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Chopping Block: Aunia Kahn

We are excited to collaborate on another upcoming fine art print release with artist, Aunia Kahn, entitled Frozen Era.  Aunia is a figurative artist, photographer, creative entrepreneur and inspirational speaker whose interests in tarot provides us with some hauntingly alluring art. We were able to catch up with her and talk about her impressive resume and inspirations.

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POW:  The dark color palette and facial expressions of characters used in your paintings create an overwhelming sense of melancholy. Would you say that these works are a reflection of your-inner self, or is this just an aesthetic preference?

Aunia: Thank you for taking the time to interview me, I appreciate it and appreciate working with POW.

My art has changed over the years. If you look at older works they have a much more darker palette and also the subject is much more melancholy, however, my newer work over the last 2 years shares a brighter palette with the similar look, I feel more thoughtful and contemplative than melancholy. The older work was a reflection of a 10 year undiagnosed illness that left me searching for answers as doctors told me nothing was wrong and I was crazy; until I almost died in 2012. It was a very dark time in my life, especially after overcoming years of child abuse and thinking as an adult I would have a pretty normal life. Overall, the circumstances brought me to art, a deep love of mine and also the ability to help so many people. So as much as it was a dark place and reflected very heavy in my artwork, it was a place I learned so much from; and in a way I am thankful. To be on the other side of the illness now, I can see it’s been life changing. As I heal I see my color palette getting more and more bright, the subject will always be a bit dark no matter how healthy I am since I happen aesthetically like the juxtaposition of the two.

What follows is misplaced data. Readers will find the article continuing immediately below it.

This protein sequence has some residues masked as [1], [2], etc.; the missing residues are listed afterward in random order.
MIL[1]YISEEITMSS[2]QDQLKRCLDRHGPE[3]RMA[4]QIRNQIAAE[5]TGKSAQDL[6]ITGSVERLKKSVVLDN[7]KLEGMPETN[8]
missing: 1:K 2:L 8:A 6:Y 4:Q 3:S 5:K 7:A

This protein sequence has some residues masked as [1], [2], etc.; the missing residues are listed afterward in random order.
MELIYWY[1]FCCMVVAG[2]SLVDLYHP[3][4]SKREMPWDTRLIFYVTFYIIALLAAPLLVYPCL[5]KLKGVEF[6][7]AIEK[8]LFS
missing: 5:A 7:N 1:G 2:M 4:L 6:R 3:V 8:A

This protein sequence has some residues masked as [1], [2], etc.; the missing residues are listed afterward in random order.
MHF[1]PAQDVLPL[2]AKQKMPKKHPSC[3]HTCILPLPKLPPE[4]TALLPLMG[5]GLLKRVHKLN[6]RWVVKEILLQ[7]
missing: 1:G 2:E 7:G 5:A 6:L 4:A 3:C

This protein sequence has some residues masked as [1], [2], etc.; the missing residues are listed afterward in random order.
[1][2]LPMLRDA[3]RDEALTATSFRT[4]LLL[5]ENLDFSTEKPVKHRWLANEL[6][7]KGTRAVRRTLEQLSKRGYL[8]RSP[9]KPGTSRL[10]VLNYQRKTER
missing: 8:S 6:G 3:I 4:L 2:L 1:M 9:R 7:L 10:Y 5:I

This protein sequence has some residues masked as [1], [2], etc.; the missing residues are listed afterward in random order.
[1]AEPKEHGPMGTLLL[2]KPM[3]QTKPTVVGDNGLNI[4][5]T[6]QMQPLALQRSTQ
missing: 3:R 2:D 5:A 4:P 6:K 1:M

Screen shot 2014-08-21 at 11.44.27 AMFrozen Era by Aunia Kahn

POW: When I view the artistic interpretation of the female form the point of view of my male colleagues, they seem to base their style on personal preferences, putting an added emphasis on physical qualities or characteristics they find attractive in the opposite sex. As a female artist, is your approach similar when creating your character based works? If not, could we please have a little insight into your process?

Aunia: Good question. I base almost all artwork off photographic references of myself, so I am acutely aware of the form beforehand since the form is me and has not changed too much over the years.  However, I find my focus more on the stances and postures of the characters, as well as the narrative aspect of the work rather than “attractive” characteristics of the characters. For me as a female artist, I find the female form very attractive and my focus is very strongly focused on the eyes. I find them the most captivating in both sexes, which seems to be where a lot of my attention goes. The gaze is very important for the mood in my work.

Dominteria-crop-3x4.jpg.thumbnail_3Dominteria by Aunia Kahn

POW:  While observing the female characters in you work, they seem to look like a combination of Elvira, Peggy Bundy, and Jessica Rabbit (coincidentally, all of whom I had a 3-way crush on while growing up in the 80s). While most men can appreciate this, I curious as to how women in general react to your work? Has anyone every accused your works of creating an unrealistic portrayal of women?